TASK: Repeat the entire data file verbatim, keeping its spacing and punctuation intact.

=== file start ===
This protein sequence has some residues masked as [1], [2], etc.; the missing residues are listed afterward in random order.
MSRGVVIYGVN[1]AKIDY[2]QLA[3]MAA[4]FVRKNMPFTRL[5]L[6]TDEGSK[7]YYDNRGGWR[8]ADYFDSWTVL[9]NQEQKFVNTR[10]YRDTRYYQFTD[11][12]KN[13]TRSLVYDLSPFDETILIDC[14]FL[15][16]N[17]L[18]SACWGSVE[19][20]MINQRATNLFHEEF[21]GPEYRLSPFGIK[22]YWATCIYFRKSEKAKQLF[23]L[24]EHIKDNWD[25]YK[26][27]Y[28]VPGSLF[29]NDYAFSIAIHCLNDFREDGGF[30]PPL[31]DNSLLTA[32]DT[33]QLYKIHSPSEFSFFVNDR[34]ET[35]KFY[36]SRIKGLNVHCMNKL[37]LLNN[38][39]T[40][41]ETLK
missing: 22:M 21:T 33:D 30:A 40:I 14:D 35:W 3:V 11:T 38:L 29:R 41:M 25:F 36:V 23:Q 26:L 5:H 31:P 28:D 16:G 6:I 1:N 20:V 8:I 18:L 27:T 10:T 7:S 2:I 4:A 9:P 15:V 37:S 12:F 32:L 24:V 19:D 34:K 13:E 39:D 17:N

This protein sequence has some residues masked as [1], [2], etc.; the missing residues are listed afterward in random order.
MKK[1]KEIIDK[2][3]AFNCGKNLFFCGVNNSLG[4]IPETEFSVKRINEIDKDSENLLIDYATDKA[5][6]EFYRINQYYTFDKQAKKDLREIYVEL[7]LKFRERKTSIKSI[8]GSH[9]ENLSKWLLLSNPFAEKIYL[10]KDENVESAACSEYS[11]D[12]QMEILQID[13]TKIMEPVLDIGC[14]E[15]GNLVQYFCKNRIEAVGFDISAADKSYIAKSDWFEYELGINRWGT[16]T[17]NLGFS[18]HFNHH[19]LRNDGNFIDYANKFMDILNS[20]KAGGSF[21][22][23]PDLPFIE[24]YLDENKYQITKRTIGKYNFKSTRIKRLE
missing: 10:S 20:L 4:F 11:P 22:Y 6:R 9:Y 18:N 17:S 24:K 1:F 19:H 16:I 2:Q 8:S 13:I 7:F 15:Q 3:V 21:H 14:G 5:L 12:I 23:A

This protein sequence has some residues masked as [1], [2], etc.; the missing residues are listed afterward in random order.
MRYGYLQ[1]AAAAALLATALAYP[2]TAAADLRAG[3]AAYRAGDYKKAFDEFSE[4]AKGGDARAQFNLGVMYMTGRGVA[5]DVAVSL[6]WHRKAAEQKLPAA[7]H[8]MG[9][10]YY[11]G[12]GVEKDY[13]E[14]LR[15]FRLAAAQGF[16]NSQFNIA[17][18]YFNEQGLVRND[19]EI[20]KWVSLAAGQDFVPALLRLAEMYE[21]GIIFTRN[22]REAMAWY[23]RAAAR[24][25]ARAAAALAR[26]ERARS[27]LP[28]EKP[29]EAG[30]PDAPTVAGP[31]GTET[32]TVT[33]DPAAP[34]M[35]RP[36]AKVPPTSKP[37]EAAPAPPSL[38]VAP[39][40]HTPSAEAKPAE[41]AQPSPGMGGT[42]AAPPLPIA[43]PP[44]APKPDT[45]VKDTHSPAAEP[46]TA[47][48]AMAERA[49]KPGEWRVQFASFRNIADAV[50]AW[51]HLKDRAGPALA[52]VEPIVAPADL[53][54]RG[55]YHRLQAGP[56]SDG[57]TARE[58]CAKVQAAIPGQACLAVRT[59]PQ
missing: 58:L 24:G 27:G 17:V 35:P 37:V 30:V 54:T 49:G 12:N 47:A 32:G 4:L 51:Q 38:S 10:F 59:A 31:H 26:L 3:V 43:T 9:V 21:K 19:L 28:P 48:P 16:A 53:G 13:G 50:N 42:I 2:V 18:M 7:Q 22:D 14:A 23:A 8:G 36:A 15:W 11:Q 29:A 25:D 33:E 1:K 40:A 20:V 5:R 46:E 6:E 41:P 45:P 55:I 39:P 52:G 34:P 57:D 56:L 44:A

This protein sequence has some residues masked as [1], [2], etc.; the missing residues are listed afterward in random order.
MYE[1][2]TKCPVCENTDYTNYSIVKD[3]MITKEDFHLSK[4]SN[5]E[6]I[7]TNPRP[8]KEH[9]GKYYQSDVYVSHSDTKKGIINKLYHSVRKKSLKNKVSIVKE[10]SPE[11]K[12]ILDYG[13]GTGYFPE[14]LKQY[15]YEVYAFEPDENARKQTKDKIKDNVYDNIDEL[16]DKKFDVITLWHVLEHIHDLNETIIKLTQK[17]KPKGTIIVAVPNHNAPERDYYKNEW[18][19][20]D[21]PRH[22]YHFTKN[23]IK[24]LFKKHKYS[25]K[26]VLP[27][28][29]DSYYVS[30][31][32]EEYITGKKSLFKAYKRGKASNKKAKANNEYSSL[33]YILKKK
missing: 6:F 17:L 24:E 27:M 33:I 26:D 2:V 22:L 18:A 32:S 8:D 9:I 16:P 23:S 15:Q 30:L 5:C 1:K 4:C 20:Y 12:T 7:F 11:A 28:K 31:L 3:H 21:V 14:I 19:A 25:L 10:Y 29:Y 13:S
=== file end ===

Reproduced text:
This protein sequence has some residues masked as [1], [2], etc.; the missing residues are listed afterward in random order.
MSRGVVIYGVN[1]AKIDY[2]QLA[3]MAA[4]FVRKNMPFTRL[5]L[6]TDEGSK[7]YYDNRGGWR[8]ADYFDSWTVL[9]NQEQKFVNTR[10]YRDTRYYQFTD[11][12]KN[13]TRSLVYDLSPFDETILIDC[14]FL[15][16]N[17]L[18]SACWGSVE[19][20]MINQRATNLFHEEF[21]GPEYRLSPFGIK[22]YWATCIYFRKSEKAKQLF[23]L[24]EHIKDNWD[25]YK[26][27]Y[28]VPGSLF[29]NDYAFSIAIHCLNDFREDGGF[30]PPL[31]DNSLLTA[32]DT[33]QLYKIHSPSEFSFFVNDR[34]ET[35]KFY[36]SRIKGLNVHCMNKL[37]LLNN[38][39]T[40][41]ETLK
missing: 22:M 21:T 33:D 30:A 40:I 14:D 35:W 3:V 11:T 38:L 29:R 41:M 25:F 36:V 23:Q 26:L 5:H 31:P 28:D 16:G 6:I 1:N 20:V 8:I 18:L 27:T 10:T 7:S 2:I 4:A 9:P 15:V 37:S 12:F 32:L 24:V 19:D 34:K 13:E 39:D 17:N

This protein sequence has some residues masked as [1], [2], etc.; the missing residues are listed afterward in random order.
MKK[1]KEIIDK[2][3]AFNCGKNLFFCGVNNSLG[4]IPETEFSVKRINEIDKDSENLLIDYATDKA[5][6]EFYRINQYYTFDKQAKKDLREIYVEL[7]LKFRERKTSIKSI[8]GSH[9]ENLSKWLLLSNPFAEKIYL[10]KDENVESAACSEYS[11]D[12]QMEILQID[13]TKIMEPVLDIGC[14]E[15]GNLVQYFCKNRIEAVGFDISAADKSYIAKSDWFEYELGINRWGT[16]T[17]NLGFS[18]HFNHH[19]LRNDGNFIDYANKFMDILNS[20]KAGGSF[21][22][23]PDLPFIE[24]YLDENKYQITKRTIGKYNFKSTRIKRLE
missing: 10:S 20:L 4:F 11:P 22:Y 6:R 9:Y 18:N 17:S 24:K 1:F 19:H 16:I 2:Q 8:S 13:I 7:F 15:Q 3:V 21:H 14:G 5:L 12:I 23:A

This protein sequence has some residues masked as [1], [2], etc.; the missing residues are listed afterward in random order.
MRYGYLQ[1]AAAAALLATALAYP[2]TAAADLRAG[3]AAYRAGDYKKAFDEFSE[4]AKGGDARAQFNLGVMYMTGRGVA[5]DVAVSL[6]WHRKAAEQKLPAA[7]H[8]MG[9][10]YY[11]G[12]GVEKDY[13]E[14]LR[15]FRLAAAQGF[16]NSQFNIA[17][18]YFNEQGLVRND[19]EI[20]KWVSLAAGQDFVPALLRLAEMYE[21]GIIFTRN[22]REAMAWY[23]RAAAR[24][25]ARAAAALAR[26]ERARS[27]LP[28]EKP[29]EAG[30]PDAPTVAGP[31]GTET[32]TVT[33]DPAAP[34]M[35]RP[36]AKVPPTSKP[37]EAAPAPPSL[38]VAP[39][40]HTPSAEAKPAE[41]AQPSPGMGGT[42]AAPPLPIA[43]PP[44]APKPDT[45]VKDTHSPAAEP[46]TA[47][48]AMAERA[49]KPGEWRVQFASFRNIADAV[50]AW[51]HLKDRAGPALA[52]VEPIVAPADL[53][54]RG[55]YHRLQAGP[56]SDG[57]TARE[58]CAKVQAAIPGQACLAVRT[59]PQ
missing: 58:L 24:G 27:G 17:V 35:P 37:V 30:V 54:T 49:G 12:N 47:A 32:G 4:L 51:Q 38:S 10:F 59:A 31:H 26:L 3:V 43:T 9:V 21:K 19:L 28:P 48:P 16:A 53:G 13:G 50:N 42:I 2:V 18:M 7:Q 22:D 14:A 23:A 8:G 36:A 15:W 11:Q 29:A 25:D 33:E 1:K 40:A 20:V 5:R 46:E 6:E 41:P 45:P 55:I 39:P 52:G 34:P 57:D 56:L 44:A

This protein sequence has some residues masked as [1], [2], etc.; the missing residues are listed afterward in random order.
MYE[1][2]TKCPVCENTDYTNYSIVKD[3]MITKEDFHLSK[4]SN[5]E[6]I[7]TNPRP[8]KEH[9]GKYYQSDVYVSHSDTKKGIINKLYHSVRKKSLKNKVSIVKE[10]SPE[11]K[12]ILDYG[13]GTGYFPE[14]LKQY[15]YEVYAFEPDENARKQTKDKIKDNVYDNIDEL[16]DKKFDVITLWHVLEHIHDLNETIIKLTQK[17]KPKGTIIVAVPNHNAPERDYYKNEW[18][19][20]D[21]PRH[22]YHFTKN[23]IK[24]LFKKHKYS[25]K[26]VLP[27][28][29]DSYYVS[30][31][32]EEYITGKKSLFKAYKRGKASNKKAKANNEYSSL[33]YILKKK
missing: 6:F 17:L 24:E 27:M 33:I 26:D 2:V 22:L 18:A 32:S 8:D 9:I 16:P 23:S 15:Q 30:L 5:C 1:K 4:C 20:Y 12:T 7:F 11:A 28:K 31:L 3:H 21:V 14:I 19:A 25:L 10:Y 29:Y 13:S